A Burmese army officer has filed a lawsuit against a Kachin religious leader for mentioning “the promotion of democracy and federalism” with Donald Trump during a July visit to the White House.
Lieutenant-Colonel Than Htike of the Northern Command in Kachin State sued Kachin Baptist Convention president Hkalam Samson in the state capital of Myitkyina.
A live broadcast of the meeting between Trump and representatives of ethnic minorities was posted on Facebook.
Dr Hkalam Samson, who leads a congregation of more than 400,000 people, and fellow Kachin pastor, Langjaw Gam Seng, attended a meeting of global victims of religious persecution organised by the US State Department.
Other representatives came from Iraq, Tibet, North Korea, Iran and Cuba. Langjaw Gam Seng was tortured by Burmese troops for allegedly helping the media gain access to Mongkoe in northern Shan State in 2016 during clashes.
In December last year, Kachin activists who led anti-war protests in Myitkyina were each sentenced to six months in jail and fined for “defaming” the army.
Hkalam Samson told Trump there was no religious freedom in the semi-democratic union and that oppression and torture were common.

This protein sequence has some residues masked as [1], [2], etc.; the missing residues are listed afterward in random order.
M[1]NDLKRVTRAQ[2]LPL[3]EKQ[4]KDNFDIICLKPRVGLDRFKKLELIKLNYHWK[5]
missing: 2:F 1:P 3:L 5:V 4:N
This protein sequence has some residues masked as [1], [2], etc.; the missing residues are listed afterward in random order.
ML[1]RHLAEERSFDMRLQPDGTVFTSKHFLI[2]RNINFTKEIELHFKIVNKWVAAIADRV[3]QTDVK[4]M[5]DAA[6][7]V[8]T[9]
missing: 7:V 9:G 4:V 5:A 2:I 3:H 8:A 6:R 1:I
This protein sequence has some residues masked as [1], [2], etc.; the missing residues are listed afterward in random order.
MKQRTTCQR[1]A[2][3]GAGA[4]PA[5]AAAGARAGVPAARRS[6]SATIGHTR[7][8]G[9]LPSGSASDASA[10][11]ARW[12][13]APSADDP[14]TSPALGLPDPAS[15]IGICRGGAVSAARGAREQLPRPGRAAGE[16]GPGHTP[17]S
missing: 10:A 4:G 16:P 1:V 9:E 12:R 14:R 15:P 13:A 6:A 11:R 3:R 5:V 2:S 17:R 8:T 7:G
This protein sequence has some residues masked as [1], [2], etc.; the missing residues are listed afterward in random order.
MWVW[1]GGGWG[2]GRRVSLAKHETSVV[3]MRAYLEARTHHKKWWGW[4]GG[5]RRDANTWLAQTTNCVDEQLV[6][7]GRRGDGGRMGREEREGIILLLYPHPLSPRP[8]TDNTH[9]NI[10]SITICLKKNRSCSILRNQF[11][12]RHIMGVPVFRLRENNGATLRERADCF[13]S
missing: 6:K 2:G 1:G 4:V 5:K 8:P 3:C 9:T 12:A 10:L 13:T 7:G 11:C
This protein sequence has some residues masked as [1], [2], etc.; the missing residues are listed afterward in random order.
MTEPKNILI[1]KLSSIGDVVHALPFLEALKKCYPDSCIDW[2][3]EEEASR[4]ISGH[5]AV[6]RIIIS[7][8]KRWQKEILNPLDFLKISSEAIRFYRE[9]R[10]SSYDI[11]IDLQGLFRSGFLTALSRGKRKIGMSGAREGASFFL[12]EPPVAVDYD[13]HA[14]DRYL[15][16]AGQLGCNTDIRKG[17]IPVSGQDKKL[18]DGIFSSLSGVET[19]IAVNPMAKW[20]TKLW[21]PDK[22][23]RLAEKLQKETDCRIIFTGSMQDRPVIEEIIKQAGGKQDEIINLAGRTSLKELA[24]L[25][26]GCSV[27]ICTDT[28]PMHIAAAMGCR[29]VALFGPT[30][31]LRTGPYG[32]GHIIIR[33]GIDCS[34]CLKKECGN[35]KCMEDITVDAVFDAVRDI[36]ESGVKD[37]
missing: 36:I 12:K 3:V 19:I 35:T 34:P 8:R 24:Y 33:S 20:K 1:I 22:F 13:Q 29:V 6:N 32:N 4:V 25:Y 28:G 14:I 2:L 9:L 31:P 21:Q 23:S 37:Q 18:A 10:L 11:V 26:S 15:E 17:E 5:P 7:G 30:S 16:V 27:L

He asked for Trump’s backing in the transition to “genuine” democracy and federalism.
He praised as “helpful” recent US sanctions against commander-in-chief Min Aung Hlaing, the most powerful figure within government, and other leaders over extrajudicial killings of the Rohingya in Rakhine State. The officers named are now denied access to the US.
The sanctions came a day after the US announced the entry ban for “gross violations of human rights” and “atrocities” in Rakhine State.
Military spokesman Brigadier Zaw Min Tun said last month that the US sanctions harmed the dignity of the army but would have limited impact as the targeted officers had no need to visit the US.
The US ambassador to Myanmar, Scot Marciel, met the pastors when they returned to Yangon to ease concerns they would face immediate arrest.
Hkalam Samson said: “I emphasised that there is no religious freedom in the country. However, it was not focused solely on the Christian community but the religious community as a whole throughout the country.”
The Myitkyina court is due to decide on September 9 whether to accept the case.
Kachin State-based lawyer Mung Seng Tu told the Irrawaddy the pastor had a right to express his views and he did not intend his comments to be broadcast.
Kachin State has a large Christian community. Picture credit: Wikimedia